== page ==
Health Effects of Mercury In The Environment


The element mercury occurs naturally in the environment but human activities, primarily the burning of fossil fuels, has increased the amount of mercury to which people are exposed. Mercury builds up in fish and marine mammals that eat prey contaminated with mercury. Thus, people who eat large amounts of fish from mercury-contaminated waters can be exposed to unsafe levels of mercury. In high doses mercury is very toxic and can cause immediate illness, and at low doses — the doses people might get from a diet of contaminated fish — the health effects of mercury exposure are more subtle; for instance, developmental deficits in the children of exposed mothers are known to occur.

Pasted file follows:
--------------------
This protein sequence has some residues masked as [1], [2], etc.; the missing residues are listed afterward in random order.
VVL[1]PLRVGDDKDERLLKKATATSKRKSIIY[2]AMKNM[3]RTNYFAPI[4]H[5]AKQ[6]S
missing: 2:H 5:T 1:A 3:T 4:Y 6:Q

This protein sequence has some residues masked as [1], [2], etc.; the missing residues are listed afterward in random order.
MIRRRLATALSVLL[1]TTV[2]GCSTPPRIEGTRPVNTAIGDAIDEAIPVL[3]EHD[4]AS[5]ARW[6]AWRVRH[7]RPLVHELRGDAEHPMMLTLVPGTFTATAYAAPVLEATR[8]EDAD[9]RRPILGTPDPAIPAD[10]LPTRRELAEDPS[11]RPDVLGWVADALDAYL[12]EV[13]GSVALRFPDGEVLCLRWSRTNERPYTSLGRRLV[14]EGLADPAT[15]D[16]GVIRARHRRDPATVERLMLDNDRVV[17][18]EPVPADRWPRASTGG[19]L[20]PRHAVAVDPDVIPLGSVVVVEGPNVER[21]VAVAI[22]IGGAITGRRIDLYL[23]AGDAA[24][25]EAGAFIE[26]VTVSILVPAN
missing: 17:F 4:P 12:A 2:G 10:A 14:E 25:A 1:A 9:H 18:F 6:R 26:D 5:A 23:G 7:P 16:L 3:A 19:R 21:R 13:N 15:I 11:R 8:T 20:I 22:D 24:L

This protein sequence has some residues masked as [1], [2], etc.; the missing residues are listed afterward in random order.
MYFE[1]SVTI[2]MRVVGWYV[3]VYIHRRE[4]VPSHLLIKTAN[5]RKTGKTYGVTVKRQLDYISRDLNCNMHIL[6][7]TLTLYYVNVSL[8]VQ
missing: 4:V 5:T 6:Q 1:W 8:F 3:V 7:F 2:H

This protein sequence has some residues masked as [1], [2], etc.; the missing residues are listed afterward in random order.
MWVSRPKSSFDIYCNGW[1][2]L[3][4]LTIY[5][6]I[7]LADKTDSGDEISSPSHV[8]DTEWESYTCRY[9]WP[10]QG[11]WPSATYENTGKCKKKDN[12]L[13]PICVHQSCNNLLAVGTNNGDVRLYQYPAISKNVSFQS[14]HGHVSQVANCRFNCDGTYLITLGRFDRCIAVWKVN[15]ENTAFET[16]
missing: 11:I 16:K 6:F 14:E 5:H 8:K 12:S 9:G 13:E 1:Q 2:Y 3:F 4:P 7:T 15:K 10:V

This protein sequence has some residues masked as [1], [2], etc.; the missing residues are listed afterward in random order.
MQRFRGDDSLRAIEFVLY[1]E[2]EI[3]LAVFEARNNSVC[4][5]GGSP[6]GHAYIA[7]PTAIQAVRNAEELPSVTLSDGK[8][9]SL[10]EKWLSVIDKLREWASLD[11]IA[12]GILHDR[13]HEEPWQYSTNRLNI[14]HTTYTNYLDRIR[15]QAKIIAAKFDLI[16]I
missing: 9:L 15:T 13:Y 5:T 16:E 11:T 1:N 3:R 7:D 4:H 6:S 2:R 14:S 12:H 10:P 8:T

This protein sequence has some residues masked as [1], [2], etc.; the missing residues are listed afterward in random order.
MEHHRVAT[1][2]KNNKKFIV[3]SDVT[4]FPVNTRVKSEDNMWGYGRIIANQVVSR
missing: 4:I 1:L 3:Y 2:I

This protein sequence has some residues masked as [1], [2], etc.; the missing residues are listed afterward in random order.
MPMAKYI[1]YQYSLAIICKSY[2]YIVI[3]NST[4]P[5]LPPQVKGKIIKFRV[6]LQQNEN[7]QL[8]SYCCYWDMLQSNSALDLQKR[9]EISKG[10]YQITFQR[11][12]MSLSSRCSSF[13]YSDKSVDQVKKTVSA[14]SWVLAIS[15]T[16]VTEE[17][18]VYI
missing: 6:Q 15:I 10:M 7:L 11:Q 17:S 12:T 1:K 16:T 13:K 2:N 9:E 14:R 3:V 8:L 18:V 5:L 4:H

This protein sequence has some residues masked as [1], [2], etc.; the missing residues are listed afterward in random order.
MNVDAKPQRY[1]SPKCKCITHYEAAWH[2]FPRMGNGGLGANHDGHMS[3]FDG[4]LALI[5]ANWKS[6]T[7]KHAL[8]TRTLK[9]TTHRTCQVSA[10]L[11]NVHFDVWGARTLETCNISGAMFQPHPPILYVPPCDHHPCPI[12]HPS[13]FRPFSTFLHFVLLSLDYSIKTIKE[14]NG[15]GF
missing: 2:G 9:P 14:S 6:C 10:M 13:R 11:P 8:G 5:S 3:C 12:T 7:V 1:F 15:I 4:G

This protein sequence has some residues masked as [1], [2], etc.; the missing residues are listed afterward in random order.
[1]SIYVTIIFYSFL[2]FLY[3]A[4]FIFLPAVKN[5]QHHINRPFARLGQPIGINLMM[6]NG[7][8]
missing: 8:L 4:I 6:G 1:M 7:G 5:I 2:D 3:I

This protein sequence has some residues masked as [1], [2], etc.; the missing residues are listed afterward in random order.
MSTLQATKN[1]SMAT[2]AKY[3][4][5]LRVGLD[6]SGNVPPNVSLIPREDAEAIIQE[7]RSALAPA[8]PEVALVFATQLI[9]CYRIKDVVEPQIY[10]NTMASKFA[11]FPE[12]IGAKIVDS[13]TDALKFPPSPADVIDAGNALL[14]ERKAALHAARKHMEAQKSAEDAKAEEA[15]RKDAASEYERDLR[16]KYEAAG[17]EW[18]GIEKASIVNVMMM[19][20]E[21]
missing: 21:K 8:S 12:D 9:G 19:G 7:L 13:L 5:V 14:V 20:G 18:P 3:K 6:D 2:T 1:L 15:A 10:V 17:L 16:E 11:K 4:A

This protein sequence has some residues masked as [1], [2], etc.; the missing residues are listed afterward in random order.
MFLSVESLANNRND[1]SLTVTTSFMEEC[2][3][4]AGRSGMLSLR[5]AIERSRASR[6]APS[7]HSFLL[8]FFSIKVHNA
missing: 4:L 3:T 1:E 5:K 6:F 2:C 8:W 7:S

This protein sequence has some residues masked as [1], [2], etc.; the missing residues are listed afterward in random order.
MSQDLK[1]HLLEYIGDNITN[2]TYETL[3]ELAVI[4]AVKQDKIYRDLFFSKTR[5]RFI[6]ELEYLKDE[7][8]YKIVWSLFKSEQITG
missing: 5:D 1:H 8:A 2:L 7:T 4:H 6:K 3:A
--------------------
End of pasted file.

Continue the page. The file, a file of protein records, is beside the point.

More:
In December 1997 EPA released a report to Congress evaluating emissions of mercury to the environment in the U.S. and the health effects of those emissions. The full eight volume technical report can be found on the EPA website at ttnuatw1/112hmerc/merc.html. Also in December 1997 Egeland and Middaugh1 published a policy paper in Science magazine disagreeing with EPA's standards and arguing that the health benefits of eating fish ought to be considered as balancing to a certain extent, the risk associated with eating mercury-contaminated fish.

We spoke with Rita Schoeny, one of the authors of the EPA report, about mercury in the environment and how EPA evaluated the risk it poses to human health. Dr. Schoeny received a Ph.D. in microbiology from the University of Cincinnati Medical Center.

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